Too young to die: mapping nursery areas for early juveniles of the endangered sandbar shark (Carcharhinus plumbeus) to inform conservation in the Mediterranean Sea.

Published online
15 Feb 2024
Content type
Journal article
Journal title
Journal of Applied Ecology

Barbato, M. & Zampieri, C. & D'Acunto, S. & Pennino, M. G. & Barausse, A. & Mazzoldi, C.
Contact email(s)

Publication language
Adriatic Sea & Italy & Mediterranean Sea


Globally, elasmobranch species have been declining in abundance due to fishery activities. This conservation issue calls for effective management strategies and increasing efforts to protect these species. The declining status of elasmobranchs in the Mediterranean Sea is alarming as well. Reversing such dramatic trends requires tackling fishing pressure using multiple methods, including a fine-tuned spatial resolution in conservation strategies incorporating robust evidence on species spatial use at different life stages and its overlap with fishing pressure. In particular, a scientifically sound identification of nursery grounds is crucial to define key spatial management targets promoting the recruitment of such depleted species. Here we focused on the sandbar shark (Carcharhinus plumbeus), listed as endan-gered by the IUCN, and on the nursery of its early juveniles such as newborns (i.e. a few months old) and young-of- the- year individuals (i.e., < 1 year old), both characterized by a total length below 71 cm. First, by monitoring a small-scale fishery fleet in the North-Western Adriatic Sea, we unambiguously identified a local multiyear nursery site for early juveniles of this species. Then, we combined such novel information with a bibliographic review on the presence and absence of early juveniles across Mediterranean regions to con-struct a species distribution model predicting favourable nursery areas through-out the entire Mediterranean Sea. To do so, a Bayesian approach was applied to construct a generalized linear model with spatial effect estimated by a Gaussian random field (INLA-SPDE). Model- based inference indicates that, in summer, which is the main pupping season, important nursery areas for this species are found along the North-Western coast of the Adriatic Sea, in the coastal area of the Gulf of Gabes, and in the Gulf of Iskenderun (North-Eastern Levantine Sea). Synthesis and applications: These key areas should be prioritized to apply conser-vation measures to foster the recruitment of this species since intense fishing activities were also documented. Model predictions also allowed to determine where unknown nursery grounds may potentially occur, a valuable information to direct future monitoring efforts and clarify any further occurrence of nursery areas.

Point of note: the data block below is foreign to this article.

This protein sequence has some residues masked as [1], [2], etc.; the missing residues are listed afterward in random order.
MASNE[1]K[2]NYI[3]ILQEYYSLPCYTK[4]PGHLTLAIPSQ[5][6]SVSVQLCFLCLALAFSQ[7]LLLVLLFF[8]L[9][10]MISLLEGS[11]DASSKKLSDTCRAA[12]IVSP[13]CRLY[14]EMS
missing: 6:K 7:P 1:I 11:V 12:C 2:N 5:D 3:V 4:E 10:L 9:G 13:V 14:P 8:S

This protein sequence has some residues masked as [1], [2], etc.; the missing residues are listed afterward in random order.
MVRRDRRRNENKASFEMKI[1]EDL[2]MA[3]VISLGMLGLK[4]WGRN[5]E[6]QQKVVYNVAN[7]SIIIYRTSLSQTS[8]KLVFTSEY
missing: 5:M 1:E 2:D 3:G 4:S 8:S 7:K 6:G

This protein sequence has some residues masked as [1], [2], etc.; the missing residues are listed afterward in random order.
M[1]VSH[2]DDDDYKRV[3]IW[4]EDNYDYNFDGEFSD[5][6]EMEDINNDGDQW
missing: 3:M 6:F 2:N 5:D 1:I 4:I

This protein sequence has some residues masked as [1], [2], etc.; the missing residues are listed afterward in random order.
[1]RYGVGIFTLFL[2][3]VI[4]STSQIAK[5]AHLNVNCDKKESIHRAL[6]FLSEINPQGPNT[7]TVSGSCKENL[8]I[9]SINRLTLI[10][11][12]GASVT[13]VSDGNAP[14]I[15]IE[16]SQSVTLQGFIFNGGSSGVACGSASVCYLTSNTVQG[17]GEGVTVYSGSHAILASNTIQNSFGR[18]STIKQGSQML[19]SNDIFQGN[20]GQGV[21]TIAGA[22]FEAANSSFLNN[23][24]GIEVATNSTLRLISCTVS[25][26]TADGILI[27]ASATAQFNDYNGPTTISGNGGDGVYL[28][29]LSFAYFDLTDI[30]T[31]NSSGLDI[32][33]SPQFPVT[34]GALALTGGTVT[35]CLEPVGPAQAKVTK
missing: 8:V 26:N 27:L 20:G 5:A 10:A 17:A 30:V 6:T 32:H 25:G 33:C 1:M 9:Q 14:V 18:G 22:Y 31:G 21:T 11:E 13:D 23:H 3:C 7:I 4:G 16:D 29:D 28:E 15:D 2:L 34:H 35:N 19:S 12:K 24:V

Key words